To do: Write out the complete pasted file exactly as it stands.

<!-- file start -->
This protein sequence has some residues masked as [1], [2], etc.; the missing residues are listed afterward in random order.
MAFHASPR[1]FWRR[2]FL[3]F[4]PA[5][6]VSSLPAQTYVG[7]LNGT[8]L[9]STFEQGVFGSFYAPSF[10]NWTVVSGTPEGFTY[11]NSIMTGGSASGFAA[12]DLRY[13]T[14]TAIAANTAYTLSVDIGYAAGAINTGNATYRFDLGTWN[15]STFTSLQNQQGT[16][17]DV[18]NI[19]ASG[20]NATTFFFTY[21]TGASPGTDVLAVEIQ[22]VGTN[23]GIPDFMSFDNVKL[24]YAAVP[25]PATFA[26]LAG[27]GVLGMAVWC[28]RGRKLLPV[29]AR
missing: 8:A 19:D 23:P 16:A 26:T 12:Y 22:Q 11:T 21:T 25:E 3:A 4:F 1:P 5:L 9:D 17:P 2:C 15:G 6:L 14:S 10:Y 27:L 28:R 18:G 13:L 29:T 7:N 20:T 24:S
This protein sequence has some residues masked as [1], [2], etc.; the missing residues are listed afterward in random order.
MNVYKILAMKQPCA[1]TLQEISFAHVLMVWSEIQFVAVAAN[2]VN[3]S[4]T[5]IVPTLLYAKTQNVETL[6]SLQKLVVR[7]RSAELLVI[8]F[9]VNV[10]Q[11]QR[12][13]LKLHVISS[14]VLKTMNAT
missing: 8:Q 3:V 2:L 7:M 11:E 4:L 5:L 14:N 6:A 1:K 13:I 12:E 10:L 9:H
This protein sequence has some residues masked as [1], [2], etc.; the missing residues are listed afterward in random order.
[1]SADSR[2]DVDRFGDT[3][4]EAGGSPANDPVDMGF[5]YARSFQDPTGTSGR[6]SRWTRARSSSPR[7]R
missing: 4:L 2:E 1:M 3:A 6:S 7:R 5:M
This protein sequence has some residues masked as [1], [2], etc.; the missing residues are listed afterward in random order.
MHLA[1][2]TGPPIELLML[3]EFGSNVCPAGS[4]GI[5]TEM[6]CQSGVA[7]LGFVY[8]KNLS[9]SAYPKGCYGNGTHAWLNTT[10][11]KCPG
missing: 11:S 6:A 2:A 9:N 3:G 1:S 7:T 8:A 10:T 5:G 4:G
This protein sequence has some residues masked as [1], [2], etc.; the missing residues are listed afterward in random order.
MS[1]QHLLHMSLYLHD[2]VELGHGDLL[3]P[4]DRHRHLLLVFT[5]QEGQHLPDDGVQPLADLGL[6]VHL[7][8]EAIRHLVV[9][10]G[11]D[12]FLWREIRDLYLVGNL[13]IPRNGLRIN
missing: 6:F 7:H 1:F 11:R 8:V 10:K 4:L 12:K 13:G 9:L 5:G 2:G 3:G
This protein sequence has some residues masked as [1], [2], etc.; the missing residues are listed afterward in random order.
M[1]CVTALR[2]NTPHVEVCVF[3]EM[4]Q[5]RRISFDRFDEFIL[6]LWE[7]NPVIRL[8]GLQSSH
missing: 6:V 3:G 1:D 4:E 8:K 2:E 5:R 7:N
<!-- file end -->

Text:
This protein sequence has some residues masked as [1], [2], etc.; the missing residues are listed afterward in random order.
MAFHASPR[1]FWRR[2]FL[3]F[4]PA[5][6]VSSLPAQTYVG[7]LNGT[8]L[9]STFEQGVFGSFYAPSF[10]NWTVVSGTPEGFTY[11]NSIMTGGSASGFAA[12]DLRY[13]T[14]TAIAANTAYTLSVDIGYAAGAINTGNATYRFDLGTWN[15]STFTSLQNQQGT[16][17]DV[18]NI[19]ASG[20]NATTFFFTY[21]TGASPGTDVLAVEIQ[22]VGTN[23]GIPDFMSFDNVKL[24]YAAVP[25]PATFA[26]LAG[27]GVLGMAVWC[28]RGRKLLPV[29]AR
missing: 8:A 19:D 23:P 16:A 26:T 12:Y 22:Q 11:T 21:T 25:E 3:A 4:F 1:P 5:L 9:D 17:P 2:C 15:G 6:L 14:S 10:Y 27:L 28:R 18:G 13:L 29:T 7:N 20:T 24:S
This protein sequence has some residues masked as [1], [2], etc.; the missing residues are listed afterward in random order.
MNVYKILAMKQPCA[1]TLQEISFAHVLMVWSEIQFVAVAAN[2]VN[3]S[4]T[5]IVPTLLYAKTQNVETL[6]SLQKLVVR[7]RSAELLVI[8]F[9]VNV[10]Q[11]QR[12][13]LKLHVISS[14]VLKTMNAT
missing: 8:Q 3:V 2:L 7:M 11:E 4:L 5:L 14:N 6:A 1:K 13:I 12:E 10:L 9:H
This protein sequence has some residues masked as [1], [2], etc.; the missing residues are listed afterward in random order.
[1]SADSR[2]DVDRFGDT[3][4]EAGGSPANDPVDMGF[5]YARSFQDPTGTSGR[6]SRWTRARSSSPR[7]R
missing: 4:L 2:E 1:M 3:A 6:S 7:R 5:M
This protein sequence has some residues masked as [1], [2], etc.; the missing residues are listed afterward in random order.
MHLA[1][2]TGPPIELLML[3]EFGSNVCPAGS[4]GI[5]TEM[6]CQSGVA[7]LGFVY[8]KNLS[9]SAYPKGCYGNGTHAWLNTT[10][11]KCPG
missing: 11:S 6:A 2:A 9:N 3:G 1:S 7:T 8:A 10:T 5:G 4:G
This protein sequence has some residues masked as [1], [2], etc.; the missing residues are listed afterward in random order.
MS[1]QHLLHMSLYLHD[2]VELGHGDLL[3]P[4]DRHRHLLLVFT[5]QEGQHLPDDGVQPLADLGL[6]VHL[7][8]EAIRHLVV[9][10]G[11]D[12]FLWREIRDLYLVGNL[13]IPRNGLRIN
missing: 6:F 7:H 1:F 11:R 8:V 10:K 4:L 12:K 13:G 9:L 5:G 2:G 3:G
This protein sequence has some residues masked as [1], [2], etc.; the missing residues are listed afterward in random order.
M[1]CVTALR[2]NTPHVEVCVF[3]EM[4]Q[5]RRISFDRFDEFIL[6]LWE[7]NPVIRL[8]GLQSSH
missing: 6:V 3:G 1:D 4:E 8:K 2:E 5:R 7:N